There is a growing evidence of the protective role of the Mediterranean diet (MD) on cancer. However, no prospective study has yet investigated its influence on lymphoma. We evaluated the association between adherence to the MD and risk of lymphoma and its subtypes in the European Prospective Investigation into Cancer and Nutrition (EPIC) study. The analysis included 476,160 participants, recruited from 10 European countries between 1991 and 2001. Adherence to the MD was estimated through the adapted relative MD (arMED) score excluding alcohol. Cox proportional hazards regression models were used while adjusting for potential confounders. During an average follow-up of 13.9 years, 3,136 lymphomas (135 Hodgkin lymphoma [HL], 2,606 non-HL and 395 lymphoma not otherwise specified) were identified. Overall, a 1-unit increase in the arMED score was associated with a 2% lower risk of lymphoma (95% CI: 0.97; 1.00, p-trend = 0.03) while a statistically nonsignificant inverse association between a high versus low arMED score and risk of lymphoma was observed (hazard ratio [HR]: 0.91 [95% CI 0.80; 1.03], p-trend = 0.12). Analyses by lymphoma subtype did not reveal any statistically significant associations. Albeit with small numbers of cases (N = 135), a suggestive inverse association was found for HL (HR 1-unit increase = 0.93 [95% CI: 0.86; 1.01], p-trend = 0.07). However, the study may have lacked statistical power to detect small effect sizes for lymphoma subtype. Our findings suggest that an increasing arMED score was inversely related to the risk of overall lymphoma in EPIC but not by subtypes. Further large prospective studies are warranted to confirm these findings.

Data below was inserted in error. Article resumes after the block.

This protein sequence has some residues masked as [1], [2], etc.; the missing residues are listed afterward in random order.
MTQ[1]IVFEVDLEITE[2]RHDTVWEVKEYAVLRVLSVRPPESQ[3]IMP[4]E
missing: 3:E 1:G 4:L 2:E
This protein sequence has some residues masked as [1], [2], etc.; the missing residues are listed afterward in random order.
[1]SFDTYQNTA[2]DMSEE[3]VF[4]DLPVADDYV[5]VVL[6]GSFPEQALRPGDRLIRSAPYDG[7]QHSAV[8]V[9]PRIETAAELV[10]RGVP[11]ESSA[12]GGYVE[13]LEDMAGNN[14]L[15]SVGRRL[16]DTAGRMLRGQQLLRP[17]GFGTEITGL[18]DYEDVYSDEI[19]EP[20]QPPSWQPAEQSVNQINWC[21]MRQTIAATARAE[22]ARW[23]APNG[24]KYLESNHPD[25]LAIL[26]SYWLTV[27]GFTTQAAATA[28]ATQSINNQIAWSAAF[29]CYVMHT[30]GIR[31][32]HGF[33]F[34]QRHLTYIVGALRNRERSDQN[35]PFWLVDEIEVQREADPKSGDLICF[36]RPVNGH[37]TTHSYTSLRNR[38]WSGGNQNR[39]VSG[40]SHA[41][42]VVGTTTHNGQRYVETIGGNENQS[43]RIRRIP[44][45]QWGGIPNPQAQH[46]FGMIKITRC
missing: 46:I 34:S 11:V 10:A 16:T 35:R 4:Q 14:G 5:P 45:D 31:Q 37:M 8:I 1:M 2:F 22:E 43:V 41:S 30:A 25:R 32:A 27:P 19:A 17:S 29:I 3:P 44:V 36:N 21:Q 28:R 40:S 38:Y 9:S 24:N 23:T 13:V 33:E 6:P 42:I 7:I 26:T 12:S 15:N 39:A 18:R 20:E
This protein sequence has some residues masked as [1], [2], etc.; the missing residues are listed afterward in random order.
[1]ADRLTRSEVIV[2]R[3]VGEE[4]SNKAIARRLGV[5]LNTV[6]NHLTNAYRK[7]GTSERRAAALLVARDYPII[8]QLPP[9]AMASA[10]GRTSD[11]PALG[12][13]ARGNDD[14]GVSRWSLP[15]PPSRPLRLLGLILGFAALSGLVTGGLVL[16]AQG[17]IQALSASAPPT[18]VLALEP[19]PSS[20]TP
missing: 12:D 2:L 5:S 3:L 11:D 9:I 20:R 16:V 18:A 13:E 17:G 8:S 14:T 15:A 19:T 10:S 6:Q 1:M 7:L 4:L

KEYWORDS:

Europe; Mediterranean diet; lymphoma; prospective studies; risk

PMID:
30588620
DOI:
10.1002/ijc.32091